The activities of the T-Engine Forum overseas have become vigorous. In consumer devices, development bases in the embedded field are concentrated in Asia, even if we view things on a worldwide basis. For that reason, we have adopted a strategy that regards the Asian region as the most important.
In October of last year, we established the first development base, T-Engine Application Development Center (TEADEC), in Singapore, by optaining the cooperation of the Economic Dveelopment Board (EDB; a Singapore government economic development agency), Nanyang Technological University (NTU), and Renesas Solutions Asia; and its activities have also gotten up to speed. NTU, for the purpose of technology transfer, has intensively dispatched of talented people to Japan, and thus it has become for them to conduct T-Engine-related training course independently on location. In addition, it has become possible for them to even exhibit independently locally at CommunicAsia 2004, which is the largest IT-related exhibition in East Asia.
As a result of the activities of TAEDEC at CommunicAsia 2004, interest in T-Engine in neighboring Malaysia, Thailand, and Vietnam has rapidly risen. Programs were televised on local television stations, newspaper and magazine reports in the neighboing various countries increased, and the outlook has formed that throughout the coming year T-Engine development centers will be established one after the other in the area surrounding Singapore.
Also, in China, beginning with the establishment of a special course in a joint research laboratory of the Chinese Academy of Sciences and Peking University, there were great results this year, but, furthermore, in July I visited Dalian Software Park in Dalian city in the northeastern part of China, and it came about that T-Engine-related development will begin there. China's leading software firms are concentrated on a huge site at Dalian Software Park, and powerful Japanese firms have also moved in there. Even the city of Dalian itself, in order to deepen friendly relations with Japan, is putting considerable effort into Japanese language education, from primary and middle school and on up to college. Just within the scope of what I have seen, one gets the feeling that Dalian will occupy an important position as a base that will supply quality software even to Japan in the future.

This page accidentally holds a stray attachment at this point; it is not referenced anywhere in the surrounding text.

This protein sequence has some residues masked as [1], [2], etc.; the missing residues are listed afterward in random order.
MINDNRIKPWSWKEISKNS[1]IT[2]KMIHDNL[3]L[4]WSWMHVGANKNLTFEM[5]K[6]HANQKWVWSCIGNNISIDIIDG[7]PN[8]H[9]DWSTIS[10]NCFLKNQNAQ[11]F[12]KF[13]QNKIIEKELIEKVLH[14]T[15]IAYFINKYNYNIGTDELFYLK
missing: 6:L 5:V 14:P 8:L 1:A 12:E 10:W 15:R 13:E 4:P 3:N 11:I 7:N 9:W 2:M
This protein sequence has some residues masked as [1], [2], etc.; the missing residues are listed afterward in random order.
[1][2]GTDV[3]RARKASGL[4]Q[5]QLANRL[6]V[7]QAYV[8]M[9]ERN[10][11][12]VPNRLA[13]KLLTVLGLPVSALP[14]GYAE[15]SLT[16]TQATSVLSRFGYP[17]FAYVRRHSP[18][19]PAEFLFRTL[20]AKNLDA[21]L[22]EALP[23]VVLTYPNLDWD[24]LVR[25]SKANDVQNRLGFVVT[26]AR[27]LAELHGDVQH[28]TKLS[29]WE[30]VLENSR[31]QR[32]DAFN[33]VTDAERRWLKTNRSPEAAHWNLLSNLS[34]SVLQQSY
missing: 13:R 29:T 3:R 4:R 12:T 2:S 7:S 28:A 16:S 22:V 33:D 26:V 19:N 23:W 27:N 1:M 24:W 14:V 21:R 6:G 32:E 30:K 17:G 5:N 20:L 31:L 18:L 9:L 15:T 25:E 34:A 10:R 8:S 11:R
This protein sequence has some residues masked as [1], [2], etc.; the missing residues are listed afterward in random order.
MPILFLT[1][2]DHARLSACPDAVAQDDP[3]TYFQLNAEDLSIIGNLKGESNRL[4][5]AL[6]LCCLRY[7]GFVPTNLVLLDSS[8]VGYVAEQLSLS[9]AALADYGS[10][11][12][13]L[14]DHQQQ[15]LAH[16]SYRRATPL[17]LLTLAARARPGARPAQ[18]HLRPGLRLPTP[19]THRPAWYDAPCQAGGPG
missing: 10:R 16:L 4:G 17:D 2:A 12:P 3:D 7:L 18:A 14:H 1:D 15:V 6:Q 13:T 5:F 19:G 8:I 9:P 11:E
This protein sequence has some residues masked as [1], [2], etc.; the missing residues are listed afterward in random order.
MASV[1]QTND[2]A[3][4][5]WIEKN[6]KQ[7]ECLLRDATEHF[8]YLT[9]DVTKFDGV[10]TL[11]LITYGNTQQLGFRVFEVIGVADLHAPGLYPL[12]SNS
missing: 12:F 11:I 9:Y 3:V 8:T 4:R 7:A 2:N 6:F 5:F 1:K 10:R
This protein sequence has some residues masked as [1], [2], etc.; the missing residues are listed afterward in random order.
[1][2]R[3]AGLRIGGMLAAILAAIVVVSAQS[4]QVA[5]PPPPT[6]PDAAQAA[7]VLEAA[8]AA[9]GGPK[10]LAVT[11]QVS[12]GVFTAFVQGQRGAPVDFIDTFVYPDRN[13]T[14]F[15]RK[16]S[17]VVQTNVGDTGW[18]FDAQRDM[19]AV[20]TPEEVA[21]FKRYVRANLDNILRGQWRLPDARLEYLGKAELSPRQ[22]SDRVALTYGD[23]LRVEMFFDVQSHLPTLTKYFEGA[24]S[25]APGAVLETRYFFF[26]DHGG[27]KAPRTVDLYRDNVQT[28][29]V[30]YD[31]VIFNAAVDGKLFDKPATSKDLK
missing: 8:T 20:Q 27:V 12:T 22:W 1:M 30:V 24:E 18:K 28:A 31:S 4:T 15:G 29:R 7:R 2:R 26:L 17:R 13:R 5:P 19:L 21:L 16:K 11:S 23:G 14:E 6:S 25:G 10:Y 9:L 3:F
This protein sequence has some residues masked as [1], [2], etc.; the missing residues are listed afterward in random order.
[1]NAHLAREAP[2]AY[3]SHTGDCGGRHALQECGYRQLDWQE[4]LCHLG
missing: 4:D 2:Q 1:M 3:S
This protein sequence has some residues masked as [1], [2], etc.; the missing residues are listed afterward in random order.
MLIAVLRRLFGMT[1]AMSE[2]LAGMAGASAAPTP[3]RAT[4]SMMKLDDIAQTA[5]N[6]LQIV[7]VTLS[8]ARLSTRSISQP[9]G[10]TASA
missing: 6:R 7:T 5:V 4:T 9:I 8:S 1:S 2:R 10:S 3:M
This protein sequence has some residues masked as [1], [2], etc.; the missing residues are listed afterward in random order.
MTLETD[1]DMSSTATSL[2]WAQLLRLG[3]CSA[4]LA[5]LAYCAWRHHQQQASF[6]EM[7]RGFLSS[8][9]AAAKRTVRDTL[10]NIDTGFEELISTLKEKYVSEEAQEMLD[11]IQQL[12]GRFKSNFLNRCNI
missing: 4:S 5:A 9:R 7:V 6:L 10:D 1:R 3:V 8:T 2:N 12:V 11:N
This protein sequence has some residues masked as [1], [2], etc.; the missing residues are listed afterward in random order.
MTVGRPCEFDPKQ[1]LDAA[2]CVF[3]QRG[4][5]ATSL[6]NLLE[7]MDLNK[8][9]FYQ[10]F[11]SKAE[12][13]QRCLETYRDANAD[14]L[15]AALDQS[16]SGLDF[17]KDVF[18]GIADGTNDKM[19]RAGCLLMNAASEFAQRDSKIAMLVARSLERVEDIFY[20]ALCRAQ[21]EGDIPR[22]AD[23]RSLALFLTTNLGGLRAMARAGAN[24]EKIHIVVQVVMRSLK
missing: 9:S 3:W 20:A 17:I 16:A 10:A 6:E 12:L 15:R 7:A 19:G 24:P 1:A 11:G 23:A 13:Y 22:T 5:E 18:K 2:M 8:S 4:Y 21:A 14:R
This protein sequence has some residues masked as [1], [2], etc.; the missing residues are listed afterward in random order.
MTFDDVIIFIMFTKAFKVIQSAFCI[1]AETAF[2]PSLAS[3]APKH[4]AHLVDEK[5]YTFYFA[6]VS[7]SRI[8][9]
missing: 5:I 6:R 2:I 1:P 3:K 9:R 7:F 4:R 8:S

In addition, in Korea, activities, such as the joint developmenmt already under way between the Korea RFID Association and the Ubiquitous ID Center, have become vigorous upon entering the present year; and, furthermore, T-Engine-related education has started, centering on Korean System Programmer (KSP) Association. In a seminar that took place in July, following a special lecture by myself, a description of T-Engine along with lectures on concrete development techniques were conducted by Korean lecturers. They gathered an audience of over 1,000 people; T-Engine is very successful and already lots of development is, in actuality, taking place. At the beginning of this year, Samsung Advanced Institute of Technology was the only Korean firm among the T-Engine Forum members, but afterward, large firms, such as SK Telecom and LG TeleCom have become members one after the other. In Korea also, substantial development projects have begun together with the rise in the degree of familiarity.
In this manner, interest in TRON in the Asian region is very high, and it has made a promising start. As we head into next year, our activities will become further envigorated.
The above opinion piece by TRON Project Leader Ken Sakamura appeared on page 1 of Vol. 89 of TRONWARE. It was translated and loaded onto this page with the permission of Personal Media Corporation.
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Copyright © 2004 Sakamura Laboratory, University Museum, University of Tokyo